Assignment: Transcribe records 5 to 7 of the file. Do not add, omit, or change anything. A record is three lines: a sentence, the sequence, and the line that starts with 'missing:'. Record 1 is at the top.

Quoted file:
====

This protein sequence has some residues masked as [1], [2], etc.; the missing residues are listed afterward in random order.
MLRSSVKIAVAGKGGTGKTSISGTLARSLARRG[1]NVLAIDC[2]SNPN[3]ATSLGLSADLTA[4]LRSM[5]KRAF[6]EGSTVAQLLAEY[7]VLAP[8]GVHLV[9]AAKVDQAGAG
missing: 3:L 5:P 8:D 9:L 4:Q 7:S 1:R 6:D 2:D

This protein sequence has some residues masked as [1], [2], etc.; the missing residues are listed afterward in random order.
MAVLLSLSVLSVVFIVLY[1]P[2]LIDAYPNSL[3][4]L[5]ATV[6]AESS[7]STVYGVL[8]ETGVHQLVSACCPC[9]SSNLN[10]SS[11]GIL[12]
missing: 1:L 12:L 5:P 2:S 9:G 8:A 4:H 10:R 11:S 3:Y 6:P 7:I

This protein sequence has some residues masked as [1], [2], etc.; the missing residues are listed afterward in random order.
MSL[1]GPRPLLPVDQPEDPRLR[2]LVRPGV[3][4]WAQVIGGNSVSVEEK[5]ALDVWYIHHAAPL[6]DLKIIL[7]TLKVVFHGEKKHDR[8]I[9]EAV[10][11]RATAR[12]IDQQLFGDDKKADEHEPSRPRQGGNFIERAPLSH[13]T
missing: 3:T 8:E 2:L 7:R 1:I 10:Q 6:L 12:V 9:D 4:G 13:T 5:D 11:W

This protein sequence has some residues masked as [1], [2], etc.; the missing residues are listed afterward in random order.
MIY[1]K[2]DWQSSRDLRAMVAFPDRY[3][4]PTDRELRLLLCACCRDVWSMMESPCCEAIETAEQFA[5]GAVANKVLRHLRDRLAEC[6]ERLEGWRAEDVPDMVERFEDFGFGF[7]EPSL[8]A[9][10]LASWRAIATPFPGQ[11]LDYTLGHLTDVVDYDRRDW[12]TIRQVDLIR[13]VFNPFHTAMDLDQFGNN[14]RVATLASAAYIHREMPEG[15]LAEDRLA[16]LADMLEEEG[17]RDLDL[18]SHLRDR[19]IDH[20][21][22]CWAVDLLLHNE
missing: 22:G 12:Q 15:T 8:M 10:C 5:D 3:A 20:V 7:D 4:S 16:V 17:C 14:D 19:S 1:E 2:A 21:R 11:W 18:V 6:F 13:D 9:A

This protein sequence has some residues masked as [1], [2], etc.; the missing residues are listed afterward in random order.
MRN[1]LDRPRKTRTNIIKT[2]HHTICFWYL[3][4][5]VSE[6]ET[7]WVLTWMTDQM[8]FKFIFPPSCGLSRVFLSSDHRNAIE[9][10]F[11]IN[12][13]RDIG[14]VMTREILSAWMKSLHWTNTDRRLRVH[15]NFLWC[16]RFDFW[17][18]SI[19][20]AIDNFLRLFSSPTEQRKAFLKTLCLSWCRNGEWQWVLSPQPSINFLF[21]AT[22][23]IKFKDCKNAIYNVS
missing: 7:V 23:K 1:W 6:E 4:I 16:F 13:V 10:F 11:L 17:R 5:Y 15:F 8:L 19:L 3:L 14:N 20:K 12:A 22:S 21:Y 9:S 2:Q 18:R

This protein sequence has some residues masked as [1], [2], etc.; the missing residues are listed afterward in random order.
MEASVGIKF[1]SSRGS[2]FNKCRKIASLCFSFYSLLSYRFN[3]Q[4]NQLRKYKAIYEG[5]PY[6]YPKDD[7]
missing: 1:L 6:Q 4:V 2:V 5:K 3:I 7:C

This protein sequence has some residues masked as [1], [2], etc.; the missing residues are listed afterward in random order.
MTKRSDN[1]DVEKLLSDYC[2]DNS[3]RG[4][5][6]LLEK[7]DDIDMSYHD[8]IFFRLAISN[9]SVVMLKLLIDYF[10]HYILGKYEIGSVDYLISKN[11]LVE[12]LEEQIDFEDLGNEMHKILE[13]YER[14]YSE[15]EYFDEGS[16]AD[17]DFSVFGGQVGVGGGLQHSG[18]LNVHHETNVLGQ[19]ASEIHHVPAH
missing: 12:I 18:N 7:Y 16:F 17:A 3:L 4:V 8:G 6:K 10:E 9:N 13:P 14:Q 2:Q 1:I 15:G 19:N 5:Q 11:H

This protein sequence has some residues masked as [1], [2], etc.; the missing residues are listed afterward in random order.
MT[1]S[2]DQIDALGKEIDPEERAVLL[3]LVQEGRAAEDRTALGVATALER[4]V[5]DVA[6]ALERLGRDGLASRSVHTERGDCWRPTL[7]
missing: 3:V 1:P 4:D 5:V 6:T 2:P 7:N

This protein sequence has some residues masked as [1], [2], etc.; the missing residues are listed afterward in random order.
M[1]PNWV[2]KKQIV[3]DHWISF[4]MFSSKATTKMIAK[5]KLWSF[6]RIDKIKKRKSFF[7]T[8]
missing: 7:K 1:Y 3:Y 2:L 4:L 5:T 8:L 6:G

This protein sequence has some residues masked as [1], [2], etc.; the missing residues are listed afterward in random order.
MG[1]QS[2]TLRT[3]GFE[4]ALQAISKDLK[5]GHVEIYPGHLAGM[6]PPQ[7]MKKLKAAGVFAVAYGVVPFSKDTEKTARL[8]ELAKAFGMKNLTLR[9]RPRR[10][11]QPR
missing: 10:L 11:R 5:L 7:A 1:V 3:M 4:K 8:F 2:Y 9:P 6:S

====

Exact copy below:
This protein sequence has some residues masked as [1], [2], etc.; the missing residues are listed afterward in random order.
MRN[1]LDRPRKTRTNIIKT[2]HHTICFWYL[3][4][5]VSE[6]ET[7]WVLTWMTDQM[8]FKFIFPPSCGLSRVFLSSDHRNAIE[9][10]F[11]IN[12][13]RDIG[14]VMTREILSAWMKSLHWTNTDRRLRVH[15]NFLWC[16]RFDFW[17][18]SI[19][20]AIDNFLRLFSSPTEQRKAFLKTLCLSWCRNGEWQWVLSPQPSINFLF[21]AT[22][23]IKFKDCKNAIYNVS
missing: 7:V 23:K 1:W 6:E 4:I 16:F 13:V 10:F 11:L 17:R 5:Y 15:F 8:L 19:L 3:L 14:N 20:K 12:A 22:S 21:Y 9:S 2:Q 18:R

This protein sequence has some residues masked as [1], [2], etc.; the missing residues are listed afterward in random order.
MEASVGIKF[1]SSRGS[2]FNKCRKIASLCFSFYSLLSYRFN[3]Q[4]NQLRKYKAIYEG[5]PY[6]YPKDD[7]
missing: 1:L 6:Q 4:V 2:V 5:K 3:I 7:C

This protein sequence has some residues masked as [1], [2], etc.; the missing residues are listed afterward in random order.
MTKRSDN[1]DVEKLLSDYC[2]DNS[3]RG[4][5][6]LLEK[7]DDIDMSYHD[8]IFFRLAISN[9]SVVMLKLLIDYF[10]HYILGKYEIGSVDYLISKN[11]LVE[12]LEEQIDFEDLGNEMHKILE[13]YER[14]YSE[15]EYFDEGS[16]AD[17]DFSVFGGQVGVGGGLQHSG[18]LNVHHETNVLGQ[19]ASEIHHVPAH
missing: 12:I 18:N 7:Y 16:F 17:A 3:L 4:V 8:G 6:K 10:E 9:N 13:P 14:Q 2:Q 1:I 15:G 19:N 5:Q 11:H